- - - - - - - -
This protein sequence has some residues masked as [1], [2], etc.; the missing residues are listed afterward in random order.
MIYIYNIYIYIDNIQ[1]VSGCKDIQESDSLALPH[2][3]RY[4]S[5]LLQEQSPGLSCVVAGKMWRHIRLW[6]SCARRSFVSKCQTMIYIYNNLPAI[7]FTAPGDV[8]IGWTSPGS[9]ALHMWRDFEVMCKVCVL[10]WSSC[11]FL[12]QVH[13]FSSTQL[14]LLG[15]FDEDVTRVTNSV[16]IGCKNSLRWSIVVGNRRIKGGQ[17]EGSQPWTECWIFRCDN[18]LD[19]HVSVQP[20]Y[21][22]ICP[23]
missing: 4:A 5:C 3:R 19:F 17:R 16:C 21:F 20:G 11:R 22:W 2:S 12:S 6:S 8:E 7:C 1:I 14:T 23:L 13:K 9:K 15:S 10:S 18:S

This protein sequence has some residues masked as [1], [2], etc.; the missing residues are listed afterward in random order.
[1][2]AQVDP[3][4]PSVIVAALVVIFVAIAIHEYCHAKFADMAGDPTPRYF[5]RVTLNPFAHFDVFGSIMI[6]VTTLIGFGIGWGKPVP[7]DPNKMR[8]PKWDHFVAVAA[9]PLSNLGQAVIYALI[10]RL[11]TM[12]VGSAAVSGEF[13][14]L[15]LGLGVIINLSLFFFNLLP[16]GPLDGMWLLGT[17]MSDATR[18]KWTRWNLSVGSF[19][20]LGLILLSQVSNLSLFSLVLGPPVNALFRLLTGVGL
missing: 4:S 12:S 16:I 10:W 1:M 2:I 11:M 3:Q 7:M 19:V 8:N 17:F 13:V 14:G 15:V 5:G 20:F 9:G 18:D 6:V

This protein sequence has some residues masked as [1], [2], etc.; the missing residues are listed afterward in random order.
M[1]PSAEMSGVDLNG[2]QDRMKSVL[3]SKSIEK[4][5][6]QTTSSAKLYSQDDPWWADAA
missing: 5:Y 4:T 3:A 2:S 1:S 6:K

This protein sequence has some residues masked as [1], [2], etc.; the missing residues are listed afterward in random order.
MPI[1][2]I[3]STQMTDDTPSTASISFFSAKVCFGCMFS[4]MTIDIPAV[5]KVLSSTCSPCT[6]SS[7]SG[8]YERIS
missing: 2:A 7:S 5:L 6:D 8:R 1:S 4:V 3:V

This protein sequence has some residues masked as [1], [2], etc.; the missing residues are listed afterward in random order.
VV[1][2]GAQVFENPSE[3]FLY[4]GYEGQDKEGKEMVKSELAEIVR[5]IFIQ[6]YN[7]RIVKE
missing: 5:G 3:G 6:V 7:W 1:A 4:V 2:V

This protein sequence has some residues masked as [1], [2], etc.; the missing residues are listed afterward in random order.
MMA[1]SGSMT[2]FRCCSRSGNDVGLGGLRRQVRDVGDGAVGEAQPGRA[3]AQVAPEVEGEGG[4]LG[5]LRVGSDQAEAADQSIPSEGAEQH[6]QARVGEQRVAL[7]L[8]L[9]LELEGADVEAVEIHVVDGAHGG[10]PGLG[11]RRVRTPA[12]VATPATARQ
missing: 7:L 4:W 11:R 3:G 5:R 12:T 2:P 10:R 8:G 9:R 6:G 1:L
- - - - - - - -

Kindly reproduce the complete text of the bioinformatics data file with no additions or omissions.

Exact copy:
This protein sequence has some residues masked as [1], [2], etc.; the missing residues are listed afterward in random order.
MIYIYNIYIYIDNIQ[1]VSGCKDIQESDSLALPH[2][3]RY[4]S[5]LLQEQSPGLSCVVAGKMWRHIRLW[6]SCARRSFVSKCQTMIYIYNNLPAI[7]FTAPGDV[8]IGWTSPGS[9]ALHMWRDFEVMCKVCVL[10]WSSC[11]FL[12]QVH[13]FSSTQL[14]LLG[15]FDEDVTRVTNSV[16]IGCKNSLRWSIVVGNRRIKGGQ[17]EGSQPWTECWIFRCDN[18]LD[19]HVSVQP[20]Y[21][22]ICP[23]
missing: 4:A 5:C 3:R 19:F 17:R 16:C 21:F 20:G 11:R 22:W 2:S 12:S 6:S 8:E 7:C 1:I 14:T 23:L 13:K 9:K 15:S 10:S 18:S

This protein sequence has some residues masked as [1], [2], etc.; the missing residues are listed afterward in random order.
[1][2]AQVDP[3][4]PSVIVAALVVIFVAIAIHEYCHAKFADMAGDPTPRYF[5]RVTLNPFAHFDVFGSIMI[6]VTTLIGFGIGWGKPVP[7]DPNKMR[8]PKWDHFVAVAA[9]PLSNLGQAVIYALI[10]RL[11]TM[12]VGSAAVSGEF[13][14]L[15]LGLGVIINLSLFFFNLLP[16]GPLDGMWLLGT[17]MSDATR[18]KWTRWNLSVGSF[19][20]LGLILLSQVSNLSLFSLVLGPPVNALFRLLTGVGL
missing: 4:S 12:S 16:I 10:W 1:M 2:I 11:M 3:Q 7:M 19:V 8:N 17:F 13:V 14:G 15:V 5:G 20:F 9:G 18:D 6:V

This protein sequence has some residues masked as [1], [2], etc.; the missing residues are listed afterward in random order.
M[1]PSAEMSGVDLNG[2]QDRMKSVL[3]SKSIEK[4][5][6]QTTSSAKLYSQDDPWWADAA
missing: 5:Y 4:T 3:A 2:S 1:S 6:K

This protein sequence has some residues masked as [1], [2], etc.; the missing residues are listed afterward in random order.
MPI[1][2]I[3]STQMTDDTPSTASISFFSAKVCFGCMFS[4]MTIDIPAV[5]KVLSSTCSPCT[6]SS[7]SG[8]YERIS
missing: 2:A 7:S 5:L 6:D 8:R 1:S 4:V 3:V

This protein sequence has some residues masked as [1], [2], etc.; the missing residues are listed afterward in random order.
VV[1][2]GAQVFENPSE[3]FLY[4]GYEGQDKEGKEMVKSELAEIVR[5]IFIQ[6]YN[7]RIVKE
missing: 5:G 3:G 6:V 7:W 1:A 4:V 2:V

This protein sequence has some residues masked as [1], [2], etc.; the missing residues are listed afterward in random order.
MMA[1]SGSMT[2]FRCCSRSGNDVGLGGLRRQVRDVGDGAVGEAQPGRA[3]AQVAPEVEGEGG[4]LG[5]LRVGSDQAEAADQSIPSEGAEQH[6]QARVGEQRVAL[7]L[8]L[9]LELEGADVEAVEIHVVDGAHGG[10]PGLG[11]RRVRTPA[12]VATPATARQ
missing: 7:L 4:W 11:R 3:G 5:R 12:T 2:P 10:R 8:G 9:R 6:G 1:L